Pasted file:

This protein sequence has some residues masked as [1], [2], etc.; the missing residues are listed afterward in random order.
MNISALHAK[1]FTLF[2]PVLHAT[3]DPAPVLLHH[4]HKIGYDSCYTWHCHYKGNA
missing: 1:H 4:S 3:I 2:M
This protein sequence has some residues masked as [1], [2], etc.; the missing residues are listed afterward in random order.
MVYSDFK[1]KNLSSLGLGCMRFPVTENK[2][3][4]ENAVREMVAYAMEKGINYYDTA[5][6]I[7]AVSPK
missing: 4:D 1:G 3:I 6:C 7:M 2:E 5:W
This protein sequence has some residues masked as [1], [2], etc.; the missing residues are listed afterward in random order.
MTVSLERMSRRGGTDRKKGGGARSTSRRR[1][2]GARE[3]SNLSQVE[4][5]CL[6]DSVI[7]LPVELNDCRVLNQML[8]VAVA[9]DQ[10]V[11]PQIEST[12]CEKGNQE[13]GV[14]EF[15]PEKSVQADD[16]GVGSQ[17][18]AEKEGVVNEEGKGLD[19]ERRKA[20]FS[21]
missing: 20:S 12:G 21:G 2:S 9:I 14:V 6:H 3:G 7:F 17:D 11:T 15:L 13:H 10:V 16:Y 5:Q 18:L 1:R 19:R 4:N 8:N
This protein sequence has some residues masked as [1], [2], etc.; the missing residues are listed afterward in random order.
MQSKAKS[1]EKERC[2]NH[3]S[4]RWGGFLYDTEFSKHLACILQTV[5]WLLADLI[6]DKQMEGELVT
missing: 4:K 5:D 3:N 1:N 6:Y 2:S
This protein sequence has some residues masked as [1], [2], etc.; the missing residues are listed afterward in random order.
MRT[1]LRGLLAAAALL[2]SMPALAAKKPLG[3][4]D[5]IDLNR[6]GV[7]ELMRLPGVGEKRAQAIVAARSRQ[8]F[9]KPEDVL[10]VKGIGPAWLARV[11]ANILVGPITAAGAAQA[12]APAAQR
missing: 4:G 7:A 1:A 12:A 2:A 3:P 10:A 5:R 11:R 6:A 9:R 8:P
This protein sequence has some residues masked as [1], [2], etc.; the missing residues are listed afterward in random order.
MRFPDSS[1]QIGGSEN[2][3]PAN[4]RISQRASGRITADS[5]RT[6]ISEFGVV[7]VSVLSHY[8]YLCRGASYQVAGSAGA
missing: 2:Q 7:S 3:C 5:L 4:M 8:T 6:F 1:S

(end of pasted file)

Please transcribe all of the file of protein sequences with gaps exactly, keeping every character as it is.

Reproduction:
This protein sequence has some residues masked as [1], [2], etc.; the missing residues are listed afterward in random order.
MNISALHAK[1]FTLF[2]PVLHAT[3]DPAPVLLHH[4]HKIGYDSCYTWHCHYKGNA
missing: 1:H 4:S 3:I 2:M
This protein sequence has some residues masked as [1], [2], etc.; the missing residues are listed afterward in random order.
MVYSDFK[1]KNLSSLGLGCMRFPVTENK[2][3][4]ENAVREMVAYAMEKGINYYDTA[5][6]I[7]AVSPK
missing: 4:D 1:G 3:I 6:C 7:M 2:E 5:W
This protein sequence has some residues masked as [1], [2], etc.; the missing residues are listed afterward in random order.
MTVSLERMSRRGGTDRKKGGGARSTSRRR[1][2]GARE[3]SNLSQVE[4][5]CL[6]DSVI[7]LPVELNDCRVLNQML[8]VAVA[9]DQ[10]V[11]PQIEST[12]CEKGNQE[13]GV[14]EF[15]PEKSVQADD[16]GVGSQ[17][18]AEKEGVVNEEGKGLD[19]ERRKA[20]FS[21]
missing: 20:S 12:G 21:G 2:S 9:I 14:V 6:H 3:G 7:F 17:D 11:T 15:L 13:H 10:V 16:Y 5:Q 18:L 1:R 19:R 4:N 8:N
This protein sequence has some residues masked as [1], [2], etc.; the missing residues are listed afterward in random order.
MQSKAKS[1]EKERC[2]NH[3]S[4]RWGGFLYDTEFSKHLACILQTV[5]WLLADLI[6]DKQMEGELVT
missing: 4:K 5:D 3:N 1:N 6:Y 2:S
This protein sequence has some residues masked as [1], [2], etc.; the missing residues are listed afterward in random order.
MRT[1]LRGLLAAAALL[2]SMPALAAKKPLG[3][4]D[5]IDLNR[6]GV[7]ELMRLPGVGEKRAQAIVAARSRQ[8]F[9]KPEDVL[10]VKGIGPAWLARV[11]ANILVGPITAAGAAQA[12]APAAQR
missing: 4:G 7:A 1:A 12:A 2:A 3:P 10:A 5:R 11:R 6:A 9:R 8:P
This protein sequence has some residues masked as [1], [2], etc.; the missing residues are listed afterward in random order.
MRFPDSS[1]QIGGSEN[2][3]PAN[4]RISQRASGRITADS[5]RT[6]ISEFGVV[7]VSVLSHY[8]YLCRGASYQVAGSAGA
missing: 2:Q 7:S 3:C 5:L 4:M 8:T 6:F 1:S